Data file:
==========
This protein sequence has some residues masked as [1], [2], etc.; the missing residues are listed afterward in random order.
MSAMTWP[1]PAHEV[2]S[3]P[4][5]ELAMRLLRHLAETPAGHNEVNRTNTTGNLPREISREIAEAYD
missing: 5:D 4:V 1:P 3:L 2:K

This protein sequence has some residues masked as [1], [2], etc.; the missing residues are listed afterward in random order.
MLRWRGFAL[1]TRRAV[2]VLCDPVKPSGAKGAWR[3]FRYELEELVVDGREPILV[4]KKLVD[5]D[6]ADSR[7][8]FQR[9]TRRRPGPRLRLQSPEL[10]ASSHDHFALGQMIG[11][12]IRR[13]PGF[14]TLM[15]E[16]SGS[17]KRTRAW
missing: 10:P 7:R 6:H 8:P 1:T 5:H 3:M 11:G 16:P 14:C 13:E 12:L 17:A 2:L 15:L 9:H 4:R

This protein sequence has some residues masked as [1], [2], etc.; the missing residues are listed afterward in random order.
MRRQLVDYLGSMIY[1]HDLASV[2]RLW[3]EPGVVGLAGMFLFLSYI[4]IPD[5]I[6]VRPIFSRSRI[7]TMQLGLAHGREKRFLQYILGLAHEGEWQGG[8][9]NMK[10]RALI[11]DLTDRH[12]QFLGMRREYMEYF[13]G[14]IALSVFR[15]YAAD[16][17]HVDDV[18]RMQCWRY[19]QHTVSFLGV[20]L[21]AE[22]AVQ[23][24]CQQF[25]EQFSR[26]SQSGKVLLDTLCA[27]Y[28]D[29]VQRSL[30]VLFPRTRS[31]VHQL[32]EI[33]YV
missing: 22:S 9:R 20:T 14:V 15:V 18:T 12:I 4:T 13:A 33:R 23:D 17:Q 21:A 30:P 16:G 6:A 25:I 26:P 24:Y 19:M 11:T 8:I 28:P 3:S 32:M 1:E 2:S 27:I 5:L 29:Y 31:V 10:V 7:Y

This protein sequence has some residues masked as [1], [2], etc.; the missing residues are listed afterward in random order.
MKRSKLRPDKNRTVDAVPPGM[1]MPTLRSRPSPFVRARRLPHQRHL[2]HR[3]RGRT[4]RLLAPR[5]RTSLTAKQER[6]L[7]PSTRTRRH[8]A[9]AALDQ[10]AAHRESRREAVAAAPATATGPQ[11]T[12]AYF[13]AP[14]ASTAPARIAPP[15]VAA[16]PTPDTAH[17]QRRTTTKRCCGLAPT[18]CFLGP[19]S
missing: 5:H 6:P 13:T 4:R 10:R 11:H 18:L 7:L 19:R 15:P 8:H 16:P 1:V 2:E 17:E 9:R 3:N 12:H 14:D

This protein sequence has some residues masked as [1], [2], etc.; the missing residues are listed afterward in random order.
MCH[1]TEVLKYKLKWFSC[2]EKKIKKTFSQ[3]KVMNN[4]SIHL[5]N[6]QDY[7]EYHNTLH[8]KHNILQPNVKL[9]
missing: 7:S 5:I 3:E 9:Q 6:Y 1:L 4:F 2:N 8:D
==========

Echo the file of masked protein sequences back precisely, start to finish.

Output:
This protein sequence has some residues masked as [1], [2], etc.; the missing residues are listed afterward in random order.
MSAMTWP[1]PAHEV[2]S[3]P[4][5]ELAMRLLRHLAETPAGHNEVNRTNTTGNLPREISREIAEAYD
missing: 5:D 4:V 1:P 3:L 2:K

This protein sequence has some residues masked as [1], [2], etc.; the missing residues are listed afterward in random order.
MLRWRGFAL[1]TRRAV[2]VLCDPVKPSGAKGAWR[3]FRYELEELVVDGREPILV[4]KKLVD[5]D[6]ADSR[7][8]FQR[9]TRRRPGPRLRLQSPEL[10]ASSHDHFALGQMIG[11][12]IRR[13]PGF[14]TLM[15]E[16]SGS[17]KRTRAW
missing: 10:P 7:R 6:H 8:P 1:T 5:H 3:M 11:G 16:P 14:C 13:E 12:L 17:A 2:L 15:L 9:H 4:R

This protein sequence has some residues masked as [1], [2], etc.; the missing residues are listed afterward in random order.
MRRQLVDYLGSMIY[1]HDLASV[2]RLW[3]EPGVVGLAGMFLFLSYI[4]IPD[5]I[6]VRPIFSRSRI[7]TMQLGLAHGREKRFLQYILGLAHEGEWQGG[8][9]NMK[10]RALI[11]DLTDRH[12]QFLGMRREYMEYF[13]G[14]IALSVFR[15]YAAD[16][17]HVDDV[18]RMQCWRY[19]QHTVSFLGV[20]L[21]AE[22]AVQ[23][24]CQQF[25]EQFSR[26]SQSGKVLLDTLCA[27]Y[28]D[29]VQRSL[30]VLFPRTRS[31]VHQL[32]EI[33]YV
missing: 22:S 9:R 20:T 14:V 15:V 18:T 12:I 4:T 13:A 33:R 23:D 17:Q 21:A 30:P 16:G 6:A 25:I 26:P 24:Y 19:M 11:T 8:I 28:P 3:S 32:M 1:E 2:S 27:I 5:L 29:Y 31:V 10:V 7:Y

This protein sequence has some residues masked as [1], [2], etc.; the missing residues are listed afterward in random order.
MKRSKLRPDKNRTVDAVPPGM[1]MPTLRSRPSPFVRARRLPHQRHL[2]HR[3]RGRT[4]RLLAPR[5]RTSLTAKQER[6]L[7]PSTRTRRH[8]A[9]AALDQ[10]AAHRESRREAVAAAPATATGPQ[11]T[12]AYF[13]AP[14]ASTAPARIAPP[15]VAA[16]PTPDTAH[17]QRRTTTKRCCGLAPT[18]CFLGP[19]S
missing: 5:H 6:P 13:T 4:R 10:R 11:H 18:L 7:L 19:R 15:P 8:H 16:P 1:V 2:E 17:E 9:R 3:N 12:H 14:D

This protein sequence has some residues masked as [1], [2], etc.; the missing residues are listed afterward in random order.
MCH[1]TEVLKYKLKWFSC[2]EKKIKKTFSQ[3]KVMNN[4]SIHL[5]N[6]QDY[7]EYHNTLH[8]KHNILQPNVKL[9]
missing: 7:S 5:I 3:E 9:Q 6:Y 1:L 4:F 2:N 8:D